How victims shame themselves
Almost every time I start with a new client, we wade through their litany of self-blame and shame. How did I let this happen? How could I have been so stupid, naïve, blind, immature? Few escape the self-flagellation of victimhood.
I tell them that they were programmed to be attracted to and even tolerate narcissists because they were probably raised by one or more of them. To adult victims, narcissists look familiar. They have been love bombed and then abandoned by their parents, siblings, teachers or clergy. The shiny objects that narcissists wave about are still dazzling and familiar and hold the hope of different outcomes. Perhaps this time it will be different; perhaps this time the shiny object has substance and is real. If only I can do it differently this time, I will be loved forever and never abandoned again. In psychology, we call this “the compulsion to repeat”. It’s a real thing and happens all too often. The victim seeks to repeat the narcissistic experience (usually subconsciously) so that THEY can do it right this time. I’ll be a better friend, a better lover, wife. My love will change things. It is this way of thinking that causes the victim to gaslight herself, thinking things will be OK if only you… (fill in the blank) when you KNOW, down in your deep consciousness, that nothing you can do will make it OK.
I have tremendous compassion for those who hold this to be possible. After all, aren’t we taught by our religions and morals, stories and myths that love conquers all? The confusing thing is that this dictum is often true. Love IS a very powerful force, perhaps the most powerful in the world. Unfortunately, when someone is mentally ill, such as an extreme narcissist, love alone won’t change things. There are several reasons for this but the simplest one is that the narcissist doesn’t see the need to change. There is nothing, in his mind, that is wrong or harmful in his actions or words.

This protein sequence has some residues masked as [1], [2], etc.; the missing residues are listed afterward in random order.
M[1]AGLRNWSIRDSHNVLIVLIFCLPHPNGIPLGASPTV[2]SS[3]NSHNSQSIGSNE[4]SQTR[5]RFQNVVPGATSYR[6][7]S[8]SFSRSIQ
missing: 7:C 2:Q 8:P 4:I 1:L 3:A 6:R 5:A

It is in the mind of the victim that liberation can be found. The mind is the cause of our bondage and the cause of our freedom. If the abused continues to abuse themselves with guilt, shame and regret, they will never be free.
After someone has disentangled from the narcissist in their life physically, they can still be held in bondage mentally. Many feel that they are incapable of making good relationship choices ever again. Some feel that they are so deeply wounded by the experience that they never want to be vulnerable again. Divorced victims are ashamed of or embarrassed about coming out of a failed marriage and feel that the failure was at least in part, their own. A narcissist can drive us to a state where we have never been before. The gaslighting, lying, neediness, egotism, emotional abandonment can cause the victim to act in ways that surprise her. She may rage, go into sullen depressions, exhibit emotional volatility of all sorts, spy on her partner, look through his phone in search of hints about where he “really” was all weekend. In this way, the victim looks at her own behavior as part of the problem. Of course, the narcissist will take advantage of this to make his point that she IS the problem.
This confusing abyss is best negotiated with the help of a professional. It’s very difficult to untangle these webs on your own. And there is no shame in seeking help. Stop calling yourself names and call a therapist instead.